“When my nine-year-old daughter asked me who she was, American or Japanese? I told her that you can decide who you are.”
Sachiko Komagata is a college professor and physical therapist.
My husband got a job in New York City and we decided to come to the US for the very first time in our life with one-way airplane ticket. We cleared our apartment in Tokyo and took upon this adventure. People in Tokyo asked us why we were moving to the US when the Japanese economy was excellent, its cities are safe, clean. We had no fear but with the excitement of starting something from a scratch (no friends, no family, no acquaintances in the US). My brother-in-law reassured us that he would take good care of my father. It was reassuring and we felt gratitude towards all family members who were open-minded as we were.
We had a total of six cardboard boxes of our belongings to start our lives in the US. Jersey City, New Jersey, was our first residence. Beautiful brownstone apartments and houses were filled with diverse artists, professionals, and families of diverse origins, which felt like our new home. The apartment owner who lived upstairs was kind and supportive suggesting us to get an air conditioner while I was totally okay with 100-degree room temperature from the humid hot summers in Tokyo. There was a couple who lived above our apartment who fought each other many nights with violent sounds. I wondered if I should call the police many times but assumed that this may be the reality of some of the US household and did not intervene.
It is funny to think about, but I have now lived in the US longer than the time I lived in Tokyo. When I first arrived, I noticed so many differences between the two cultures. Even how heavy the doors are compared to the ones in Tokyo. Then I started to notice more similarities than differences in human experiences, sickness, death, poverty. Now switching back and forth between two cultures feels so effortless. Bilingualism goes beyond the language and extends into cultural appreciation, immersion, and interpretation. When my nine-year-old daughter asked me who she was, American or Japanese? I told her that you can decide who you are.
I am an amateur Japanese calligrapher. If I had stayed in Japan, I would not have picked up my brush. I think moving to the US, and thinking of my mother who was a calligraphy master, brought me back to pick up the brush. Japanese calligraphy for me is the connection to my mother who is not on this earth any longer. It is an art as well as a spiritual experience to sit down, pick up a brush, put it into black sumi ink and gaze at a blank sheet of paper and then through movement of the brush, something that was not there is forming . . . no regret, no bringing the time back to the past, just be where I am.
There at least three dinners that I recall now just before leaving Tokyo. One was at my husband’s close friend’s home from his junior high school. There were about ten friends gathered and we ate a simple pot-luck format dinner—all homemade. I personally do not recall but my husband tells me that we received money as a gift. We shared hearty laughter.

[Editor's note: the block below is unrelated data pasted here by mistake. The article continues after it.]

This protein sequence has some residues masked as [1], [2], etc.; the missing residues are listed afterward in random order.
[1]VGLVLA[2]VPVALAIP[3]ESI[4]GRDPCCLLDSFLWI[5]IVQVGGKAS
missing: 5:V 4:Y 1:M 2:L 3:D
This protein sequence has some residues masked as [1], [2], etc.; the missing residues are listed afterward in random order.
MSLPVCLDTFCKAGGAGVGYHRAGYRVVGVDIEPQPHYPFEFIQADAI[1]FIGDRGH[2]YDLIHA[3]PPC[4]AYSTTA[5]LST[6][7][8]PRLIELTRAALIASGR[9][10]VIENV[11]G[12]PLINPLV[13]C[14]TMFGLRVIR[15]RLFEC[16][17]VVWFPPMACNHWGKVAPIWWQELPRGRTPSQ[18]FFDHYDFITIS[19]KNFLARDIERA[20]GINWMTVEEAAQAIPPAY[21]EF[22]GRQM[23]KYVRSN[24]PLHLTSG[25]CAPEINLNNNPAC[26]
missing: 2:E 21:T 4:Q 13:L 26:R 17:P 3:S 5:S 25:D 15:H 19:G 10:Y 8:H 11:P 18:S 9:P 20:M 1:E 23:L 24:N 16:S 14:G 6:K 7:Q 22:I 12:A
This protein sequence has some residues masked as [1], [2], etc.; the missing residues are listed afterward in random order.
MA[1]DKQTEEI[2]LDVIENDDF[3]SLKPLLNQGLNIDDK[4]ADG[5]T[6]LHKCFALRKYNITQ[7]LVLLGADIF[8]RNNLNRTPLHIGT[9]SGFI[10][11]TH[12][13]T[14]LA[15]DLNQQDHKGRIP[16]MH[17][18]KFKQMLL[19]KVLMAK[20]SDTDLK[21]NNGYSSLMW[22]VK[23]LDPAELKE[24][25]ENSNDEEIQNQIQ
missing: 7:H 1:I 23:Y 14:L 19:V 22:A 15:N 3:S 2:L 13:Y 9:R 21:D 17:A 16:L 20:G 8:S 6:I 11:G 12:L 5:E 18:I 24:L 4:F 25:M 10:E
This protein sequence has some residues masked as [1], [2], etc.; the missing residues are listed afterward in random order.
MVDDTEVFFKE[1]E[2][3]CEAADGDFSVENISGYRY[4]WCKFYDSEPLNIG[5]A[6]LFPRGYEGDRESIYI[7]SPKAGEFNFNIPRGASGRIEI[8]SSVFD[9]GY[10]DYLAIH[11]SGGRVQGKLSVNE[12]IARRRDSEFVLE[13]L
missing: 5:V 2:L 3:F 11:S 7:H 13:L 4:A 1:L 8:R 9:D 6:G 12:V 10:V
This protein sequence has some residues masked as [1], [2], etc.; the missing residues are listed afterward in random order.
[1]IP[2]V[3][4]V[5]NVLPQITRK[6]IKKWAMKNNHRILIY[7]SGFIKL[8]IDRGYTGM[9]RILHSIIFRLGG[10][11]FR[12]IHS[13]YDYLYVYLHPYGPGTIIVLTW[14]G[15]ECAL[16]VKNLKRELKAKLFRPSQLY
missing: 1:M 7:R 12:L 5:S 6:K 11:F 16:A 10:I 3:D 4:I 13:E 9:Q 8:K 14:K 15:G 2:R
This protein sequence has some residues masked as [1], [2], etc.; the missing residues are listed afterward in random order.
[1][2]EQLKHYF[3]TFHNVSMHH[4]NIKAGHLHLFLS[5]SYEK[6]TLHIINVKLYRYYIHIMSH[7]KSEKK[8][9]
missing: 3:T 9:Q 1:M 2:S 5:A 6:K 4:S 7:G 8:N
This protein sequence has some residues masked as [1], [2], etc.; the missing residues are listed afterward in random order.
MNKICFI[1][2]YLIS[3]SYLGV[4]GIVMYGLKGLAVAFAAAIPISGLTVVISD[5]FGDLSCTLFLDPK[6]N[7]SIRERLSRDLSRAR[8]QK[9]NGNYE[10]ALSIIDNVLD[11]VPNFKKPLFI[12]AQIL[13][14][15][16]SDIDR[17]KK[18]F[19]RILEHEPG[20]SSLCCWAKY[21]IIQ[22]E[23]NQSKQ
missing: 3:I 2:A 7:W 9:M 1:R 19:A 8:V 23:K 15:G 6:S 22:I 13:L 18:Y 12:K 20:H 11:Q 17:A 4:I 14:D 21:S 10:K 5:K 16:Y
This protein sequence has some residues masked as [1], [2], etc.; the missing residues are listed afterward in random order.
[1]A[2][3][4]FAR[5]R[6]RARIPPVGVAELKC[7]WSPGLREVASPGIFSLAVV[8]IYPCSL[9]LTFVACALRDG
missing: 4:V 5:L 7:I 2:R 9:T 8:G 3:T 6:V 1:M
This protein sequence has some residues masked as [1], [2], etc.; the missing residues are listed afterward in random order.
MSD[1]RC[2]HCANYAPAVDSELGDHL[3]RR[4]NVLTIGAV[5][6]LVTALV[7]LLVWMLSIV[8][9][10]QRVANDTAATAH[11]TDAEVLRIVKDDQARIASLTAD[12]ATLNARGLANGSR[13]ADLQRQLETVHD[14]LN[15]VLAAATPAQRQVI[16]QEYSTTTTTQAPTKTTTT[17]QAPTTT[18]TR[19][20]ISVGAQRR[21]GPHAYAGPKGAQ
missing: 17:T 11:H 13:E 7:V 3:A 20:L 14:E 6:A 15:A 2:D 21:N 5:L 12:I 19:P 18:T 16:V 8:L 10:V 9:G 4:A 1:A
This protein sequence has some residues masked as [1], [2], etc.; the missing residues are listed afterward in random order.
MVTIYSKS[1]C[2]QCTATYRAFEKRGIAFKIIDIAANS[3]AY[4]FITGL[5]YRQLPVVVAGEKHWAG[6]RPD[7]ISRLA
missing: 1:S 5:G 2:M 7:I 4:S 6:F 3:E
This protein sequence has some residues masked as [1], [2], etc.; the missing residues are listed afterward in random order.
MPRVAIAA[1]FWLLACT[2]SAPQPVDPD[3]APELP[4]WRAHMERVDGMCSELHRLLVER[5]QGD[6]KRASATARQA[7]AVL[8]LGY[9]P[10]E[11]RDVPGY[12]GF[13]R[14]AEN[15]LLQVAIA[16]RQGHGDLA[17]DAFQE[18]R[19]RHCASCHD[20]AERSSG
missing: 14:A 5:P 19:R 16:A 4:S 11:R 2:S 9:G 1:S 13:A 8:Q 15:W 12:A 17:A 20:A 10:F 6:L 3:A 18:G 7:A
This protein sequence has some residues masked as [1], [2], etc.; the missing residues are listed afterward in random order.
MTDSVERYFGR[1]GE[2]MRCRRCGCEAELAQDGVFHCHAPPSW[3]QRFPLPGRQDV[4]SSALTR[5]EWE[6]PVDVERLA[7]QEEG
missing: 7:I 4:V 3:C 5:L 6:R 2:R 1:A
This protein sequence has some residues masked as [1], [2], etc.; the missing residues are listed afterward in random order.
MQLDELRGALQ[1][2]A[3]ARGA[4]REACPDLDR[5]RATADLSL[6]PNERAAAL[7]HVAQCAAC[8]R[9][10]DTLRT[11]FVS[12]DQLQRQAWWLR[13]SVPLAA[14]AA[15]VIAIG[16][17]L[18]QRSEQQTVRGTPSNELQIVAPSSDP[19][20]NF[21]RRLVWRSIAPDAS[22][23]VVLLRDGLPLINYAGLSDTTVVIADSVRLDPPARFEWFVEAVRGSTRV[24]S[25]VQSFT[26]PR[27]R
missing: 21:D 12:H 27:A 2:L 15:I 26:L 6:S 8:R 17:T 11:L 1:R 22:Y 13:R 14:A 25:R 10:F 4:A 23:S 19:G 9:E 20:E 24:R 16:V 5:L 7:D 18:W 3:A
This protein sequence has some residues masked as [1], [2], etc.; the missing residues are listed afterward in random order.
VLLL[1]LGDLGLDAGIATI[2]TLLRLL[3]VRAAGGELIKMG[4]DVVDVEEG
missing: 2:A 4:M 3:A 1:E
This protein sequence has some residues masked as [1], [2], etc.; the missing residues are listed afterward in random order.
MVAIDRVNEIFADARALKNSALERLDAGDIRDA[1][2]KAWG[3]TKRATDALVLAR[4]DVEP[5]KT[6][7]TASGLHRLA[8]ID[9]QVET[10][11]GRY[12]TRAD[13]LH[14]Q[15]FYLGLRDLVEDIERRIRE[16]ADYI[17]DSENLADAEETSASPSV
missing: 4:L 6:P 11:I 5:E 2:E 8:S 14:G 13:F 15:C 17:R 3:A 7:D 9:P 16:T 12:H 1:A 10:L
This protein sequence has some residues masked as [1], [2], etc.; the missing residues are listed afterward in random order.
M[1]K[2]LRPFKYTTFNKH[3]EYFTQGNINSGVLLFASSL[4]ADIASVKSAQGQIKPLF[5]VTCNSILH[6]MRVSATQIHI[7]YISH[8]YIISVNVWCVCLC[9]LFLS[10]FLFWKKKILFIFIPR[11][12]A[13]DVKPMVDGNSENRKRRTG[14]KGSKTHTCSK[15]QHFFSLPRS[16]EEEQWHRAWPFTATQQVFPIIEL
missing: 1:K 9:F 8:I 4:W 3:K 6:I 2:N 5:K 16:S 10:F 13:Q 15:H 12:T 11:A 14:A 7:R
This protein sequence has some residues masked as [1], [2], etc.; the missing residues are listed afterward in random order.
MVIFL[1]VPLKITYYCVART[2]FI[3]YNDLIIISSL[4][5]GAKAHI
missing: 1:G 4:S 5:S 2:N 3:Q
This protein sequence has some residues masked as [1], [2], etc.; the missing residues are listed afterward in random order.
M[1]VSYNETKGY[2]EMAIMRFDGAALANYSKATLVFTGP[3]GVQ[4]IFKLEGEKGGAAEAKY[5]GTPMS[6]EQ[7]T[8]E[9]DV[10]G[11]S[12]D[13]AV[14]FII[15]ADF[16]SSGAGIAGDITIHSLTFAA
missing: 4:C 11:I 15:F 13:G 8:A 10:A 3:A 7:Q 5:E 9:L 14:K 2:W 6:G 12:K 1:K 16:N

Another one was with my close friends from my junior high school at an Italian restaurant in Tokyo. I do not recall exactly what I ate, but I recall exactly where I sat in relationship to my friends. Our conversations were focused on reminiscing about our days as young adolescent girls and I recall that one of my friends shared her stereotype about the US (high crime rate and people have guns) and she was very concerned that I was moving to such a dangerous society. Another friend told me that the healthcare cost in the US is so expensive so she wished me well. I recall my attitude being “this is another trip so I would enjoy observing and learning from it.”
The true last supper before leaving Tokyo was at a Japanese restaurant at Narita Airport with my family. I recall that there were my widowed father, my older brother (now deceased), my older sister and her husband (now deceased). Since my husband left for New York six weeks prior to find an apartment, it actually was my very first trip alone anywhere. My father was always open-minded, supportive of my decisions—including my trip to Western Europe, when I got married at the age of nineteen, for my honeymoon. For that one-month trip, he gave me a dozen of photo film rolls and asked me to just take some pictures of Europe so we can enjoy seeing them after returning. He himself wanted to visit the US when he was younger as I heard directly from him when I was younger. His own father, my grandfather, tried to immigrate into Indonesia and operate a coffee plantation but the business failed and he came back. Although we did not travel much when I was growing up, he encouraged us, his children, to travel far when we are still young adults and our sensibility robust. Another older sister of mine immigrated to Australia just before our move to the US. Something in my blood made me move like salmons and go up the stream. When my mother passed away, she asked me to be gentle and kind to my father. My brother-in-law’s kind reassuring words “we will take good care of your father” put me at ease as I departed Tokyo leaving my family not knowing how ever long this trip may become.
Portraits of People on the Move tells the stories of Philadelphia-area immigrants through their own words on the Supperdance.com blog and was first shown as an exhibition June 25–28, 2015, at the Gray Area of Crane Arts in Philadelphia. The exhibition was created as a companion work to Supper, People on the Move by Cardell Dance Theater, a dance inspired by themes of migration.